Roxana Robinson, president of the Authors Guild says, “I am very wary of a book that has won more than one prize. Then it seems like a lemming award. Two things I wish would change: One, that prize-awarders would agree tacitly not to award more than one prize to any given book. There are always a number of good books in any season, and for one book to get more than one award is a huge waste of public attention — there are other books that could use it. Two, I wish some of the many First Novel awards would shift their sights to writers in mid-career. Those are the writers who often need support, if their first books weren’t blockbusters, or didn’t win a prize.”
About awards, author Alix Kates Shulman’s feelings are mixed: “Of course I like getting one, which feels validating, and my desire to read a book shoots up a little bit if it has won an award, even though I know the process is basically corrupt. Awards help the few and hurt the many and probably make literary culture a little less welcoming to most writers and more clubby. Having been on award committees, I’ve seen that those who have an advocate or friend on the committee (preferably male and loud) are the ones who usually win. And then there are those writers, some very good ones who never win (or who seldom get reviewed): I’ve seen them get discouraged and even depressed — the opposite of validated.”
What happens to writers who do win awards? Does it affect their own perceptions of their work? I asked Pulitzer-Prize winning poet Philip Schultz. “Winning the Pulitzer Prize affected me in many helpful, sustaining ways. It was certainly surprising. The attention it brought to my work helped me find more time to actually write, which no doubt affected my process, too. But one’s creative process is a mysterious, unknowable source, and I doubt anything external can really affect what takes places at its core.”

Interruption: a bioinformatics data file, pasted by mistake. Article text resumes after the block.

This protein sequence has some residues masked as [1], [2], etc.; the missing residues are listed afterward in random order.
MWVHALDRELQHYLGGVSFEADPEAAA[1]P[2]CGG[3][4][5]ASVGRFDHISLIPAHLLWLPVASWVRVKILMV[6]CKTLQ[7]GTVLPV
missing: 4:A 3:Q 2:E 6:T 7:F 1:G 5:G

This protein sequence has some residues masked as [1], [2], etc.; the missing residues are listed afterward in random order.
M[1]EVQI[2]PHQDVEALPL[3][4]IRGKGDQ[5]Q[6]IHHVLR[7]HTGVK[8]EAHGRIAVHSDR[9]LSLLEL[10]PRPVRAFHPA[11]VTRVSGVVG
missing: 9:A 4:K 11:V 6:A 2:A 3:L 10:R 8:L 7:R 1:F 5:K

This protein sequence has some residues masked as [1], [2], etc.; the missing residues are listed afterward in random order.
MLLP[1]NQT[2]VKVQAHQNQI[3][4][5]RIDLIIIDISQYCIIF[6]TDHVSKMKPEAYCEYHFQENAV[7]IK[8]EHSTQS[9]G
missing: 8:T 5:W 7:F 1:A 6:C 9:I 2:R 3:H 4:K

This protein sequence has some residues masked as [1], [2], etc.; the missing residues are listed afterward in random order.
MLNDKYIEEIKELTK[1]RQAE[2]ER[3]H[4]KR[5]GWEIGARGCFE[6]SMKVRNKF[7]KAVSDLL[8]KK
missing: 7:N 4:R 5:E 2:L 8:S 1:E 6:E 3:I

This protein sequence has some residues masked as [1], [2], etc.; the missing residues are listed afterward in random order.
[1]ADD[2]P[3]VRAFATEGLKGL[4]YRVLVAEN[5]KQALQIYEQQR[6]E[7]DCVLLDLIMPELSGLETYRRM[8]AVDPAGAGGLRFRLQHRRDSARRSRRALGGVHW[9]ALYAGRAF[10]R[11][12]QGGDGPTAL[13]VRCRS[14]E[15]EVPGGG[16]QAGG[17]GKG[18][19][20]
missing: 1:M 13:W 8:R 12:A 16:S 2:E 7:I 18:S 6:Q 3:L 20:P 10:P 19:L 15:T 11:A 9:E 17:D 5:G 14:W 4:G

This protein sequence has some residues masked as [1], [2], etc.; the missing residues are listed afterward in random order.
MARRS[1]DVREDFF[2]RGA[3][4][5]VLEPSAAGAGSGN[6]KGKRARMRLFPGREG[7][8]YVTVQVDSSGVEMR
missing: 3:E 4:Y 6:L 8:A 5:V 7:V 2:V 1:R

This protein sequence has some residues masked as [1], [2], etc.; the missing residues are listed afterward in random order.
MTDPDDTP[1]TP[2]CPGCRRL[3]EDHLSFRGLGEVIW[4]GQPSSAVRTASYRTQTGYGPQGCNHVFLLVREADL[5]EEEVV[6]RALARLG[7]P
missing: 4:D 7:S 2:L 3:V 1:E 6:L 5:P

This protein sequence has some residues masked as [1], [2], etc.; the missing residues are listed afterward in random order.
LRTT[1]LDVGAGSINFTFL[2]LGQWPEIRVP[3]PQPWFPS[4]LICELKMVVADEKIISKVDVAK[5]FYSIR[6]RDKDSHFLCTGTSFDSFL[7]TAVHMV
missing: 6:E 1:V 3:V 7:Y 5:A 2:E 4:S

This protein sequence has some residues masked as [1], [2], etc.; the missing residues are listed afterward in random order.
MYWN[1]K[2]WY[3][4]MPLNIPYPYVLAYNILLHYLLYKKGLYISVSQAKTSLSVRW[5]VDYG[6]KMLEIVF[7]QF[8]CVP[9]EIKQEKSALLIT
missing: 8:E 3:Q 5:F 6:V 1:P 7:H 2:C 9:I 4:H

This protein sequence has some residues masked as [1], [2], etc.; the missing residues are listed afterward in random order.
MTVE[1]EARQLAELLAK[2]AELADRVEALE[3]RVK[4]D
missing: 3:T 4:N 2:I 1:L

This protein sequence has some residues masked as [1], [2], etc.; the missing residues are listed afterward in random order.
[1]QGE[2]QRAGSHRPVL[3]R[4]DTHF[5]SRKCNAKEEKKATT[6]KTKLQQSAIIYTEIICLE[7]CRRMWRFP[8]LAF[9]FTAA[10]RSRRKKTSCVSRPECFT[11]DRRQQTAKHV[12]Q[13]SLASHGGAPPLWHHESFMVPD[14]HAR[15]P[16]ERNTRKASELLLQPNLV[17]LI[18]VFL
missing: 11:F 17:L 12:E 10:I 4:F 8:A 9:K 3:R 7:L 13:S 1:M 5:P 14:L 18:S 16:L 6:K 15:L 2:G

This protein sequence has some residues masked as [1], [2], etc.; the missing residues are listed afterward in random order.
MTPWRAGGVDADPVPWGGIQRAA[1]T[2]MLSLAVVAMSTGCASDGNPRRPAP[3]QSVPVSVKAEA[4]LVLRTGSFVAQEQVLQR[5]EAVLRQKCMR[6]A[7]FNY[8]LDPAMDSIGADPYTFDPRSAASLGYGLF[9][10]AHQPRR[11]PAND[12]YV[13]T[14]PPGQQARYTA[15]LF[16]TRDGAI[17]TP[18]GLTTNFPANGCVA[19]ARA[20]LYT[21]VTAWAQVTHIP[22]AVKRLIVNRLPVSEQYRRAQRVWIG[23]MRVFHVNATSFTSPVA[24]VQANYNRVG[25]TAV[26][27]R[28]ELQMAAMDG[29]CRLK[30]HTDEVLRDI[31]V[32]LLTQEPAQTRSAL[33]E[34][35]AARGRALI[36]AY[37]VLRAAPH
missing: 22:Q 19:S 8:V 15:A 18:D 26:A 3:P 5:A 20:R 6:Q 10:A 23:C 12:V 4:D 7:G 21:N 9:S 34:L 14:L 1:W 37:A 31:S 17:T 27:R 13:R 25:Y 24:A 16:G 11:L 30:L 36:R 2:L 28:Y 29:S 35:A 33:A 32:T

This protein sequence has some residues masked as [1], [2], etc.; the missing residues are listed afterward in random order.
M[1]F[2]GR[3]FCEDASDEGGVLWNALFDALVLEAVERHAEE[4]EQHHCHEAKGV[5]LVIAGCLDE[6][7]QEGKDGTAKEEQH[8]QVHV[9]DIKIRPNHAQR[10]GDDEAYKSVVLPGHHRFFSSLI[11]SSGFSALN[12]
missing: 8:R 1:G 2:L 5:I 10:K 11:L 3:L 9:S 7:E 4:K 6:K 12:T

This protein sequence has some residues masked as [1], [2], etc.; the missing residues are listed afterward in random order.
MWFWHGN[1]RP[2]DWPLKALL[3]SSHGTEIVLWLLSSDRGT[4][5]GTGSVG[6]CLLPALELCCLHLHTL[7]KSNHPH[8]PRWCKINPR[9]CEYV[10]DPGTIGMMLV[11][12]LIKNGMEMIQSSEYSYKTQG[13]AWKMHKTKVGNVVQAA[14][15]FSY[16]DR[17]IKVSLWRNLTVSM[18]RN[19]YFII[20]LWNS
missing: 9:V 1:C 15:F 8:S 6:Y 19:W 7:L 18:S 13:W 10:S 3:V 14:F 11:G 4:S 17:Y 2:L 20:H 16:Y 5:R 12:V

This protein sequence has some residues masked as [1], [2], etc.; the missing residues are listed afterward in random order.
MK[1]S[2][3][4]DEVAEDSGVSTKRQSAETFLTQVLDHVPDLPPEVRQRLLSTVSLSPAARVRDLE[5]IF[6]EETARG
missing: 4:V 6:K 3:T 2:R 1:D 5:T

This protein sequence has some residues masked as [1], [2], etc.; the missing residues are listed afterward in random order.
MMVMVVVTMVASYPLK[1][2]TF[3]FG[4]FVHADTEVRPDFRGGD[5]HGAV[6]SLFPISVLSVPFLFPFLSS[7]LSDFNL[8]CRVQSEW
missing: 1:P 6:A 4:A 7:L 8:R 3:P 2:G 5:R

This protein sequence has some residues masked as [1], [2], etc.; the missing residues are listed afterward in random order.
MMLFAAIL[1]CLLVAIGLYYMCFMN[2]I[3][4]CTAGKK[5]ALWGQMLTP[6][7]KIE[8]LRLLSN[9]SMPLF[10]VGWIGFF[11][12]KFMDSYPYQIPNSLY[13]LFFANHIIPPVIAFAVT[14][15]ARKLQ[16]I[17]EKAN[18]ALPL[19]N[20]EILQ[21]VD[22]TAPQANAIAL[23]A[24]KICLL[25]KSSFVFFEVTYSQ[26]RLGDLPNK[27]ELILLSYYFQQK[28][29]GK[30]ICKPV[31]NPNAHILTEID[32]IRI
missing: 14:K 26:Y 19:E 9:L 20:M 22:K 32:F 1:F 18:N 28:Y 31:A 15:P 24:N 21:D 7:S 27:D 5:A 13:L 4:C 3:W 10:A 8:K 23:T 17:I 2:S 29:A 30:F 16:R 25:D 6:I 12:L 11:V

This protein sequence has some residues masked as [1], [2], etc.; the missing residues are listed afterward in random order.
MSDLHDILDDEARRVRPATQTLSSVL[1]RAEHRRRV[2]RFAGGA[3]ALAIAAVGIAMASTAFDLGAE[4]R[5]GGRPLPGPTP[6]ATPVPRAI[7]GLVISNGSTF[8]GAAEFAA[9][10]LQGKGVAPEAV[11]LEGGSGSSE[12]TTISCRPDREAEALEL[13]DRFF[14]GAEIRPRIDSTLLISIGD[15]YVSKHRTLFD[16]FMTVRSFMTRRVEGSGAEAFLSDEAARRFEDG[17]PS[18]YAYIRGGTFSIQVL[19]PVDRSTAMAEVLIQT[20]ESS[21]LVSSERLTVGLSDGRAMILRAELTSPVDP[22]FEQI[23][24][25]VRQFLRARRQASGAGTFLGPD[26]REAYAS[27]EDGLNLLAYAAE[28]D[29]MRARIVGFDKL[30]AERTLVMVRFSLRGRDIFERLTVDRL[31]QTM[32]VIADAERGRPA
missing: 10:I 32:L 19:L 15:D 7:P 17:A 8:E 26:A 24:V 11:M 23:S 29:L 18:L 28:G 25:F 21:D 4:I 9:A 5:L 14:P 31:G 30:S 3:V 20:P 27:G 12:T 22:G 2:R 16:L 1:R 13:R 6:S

The Pulitzer and National Book Awards help the publishing industry because they ignite sales and interest in books in general and invite traffic into the bookstore. If consumers go to the bookstore to purchase the latest novel by Jennifer Egan or Elizabeth Strout after it won the Pulitzer, the likelihood is that they will pick up or be made aware of another book. Prizes affect sales, advances, and influence. Prize-winning books that earn a gold stamp of approval, even if the judging that goes on behind the scenes is subjective, tend to be volumes that book club members will choose for their book club inflating further the worth (and sales) of the book. But while prizes offer a greater visibility for an author and his or her award-winning book, do they necessarily validate a work’s artistic worth?
Joyce Hackett, whose novel Disturbance of the Inner Ear won the Kafka Prize for fiction, said her book “gained far more recognition that it might otherwise have, after it won. Still, prizes reflect one thing: the taste of this year or this era’s committee. A book like The Known World, which won every prize, has only grown in stature since it was published. On the other hand, the Nobel list is littered with people who are no longer read.” But still she sees the benefits of such distinction: “One of the great things about literature is that it’s as individual as the souls who read and write it. Well-read people can have completely contradictory, equally valid lists of what’s great and what’s unreadable.”
Perhaps, in the end, a work’s worth can only be based on the beholder’s sense of what qualifies as greatness, and it is the artist alone who holds the power of validation over his or her work.
When Jean-Paul Sartre was awarded the Nobel Prize in 1964, he refused to accept it — as he did for all awards — out of fear that by accepting the award he would be aligning himself with an institution. He believed that individuals must create their own purpose in life. “The writer must therefore refuse to let himself be transformed into an institution, even if this occurs under the most honorable circumstances, as in the present case,” he said. “If I sign myself Jean-Paul Sartre it is not the same thing as if I sign myself Jean-Paul Sartre, Nobel Prizewinner.”
I can’t think of many writers today who would not want to sign their name as a Nobel Prize winner.
Image Credit: Flickr/Lars Plougmann.
Picked up by a deputy police officer, a man claiming to get lost ghost-hunting in the woods was actually cooking meth. A man who won a competition to party with the Breaking Bad cast and crew was busted for manufacturing narcotics. A Hialeh, Florida, official pulled over by the cops secreted a meth pipe in his rectum.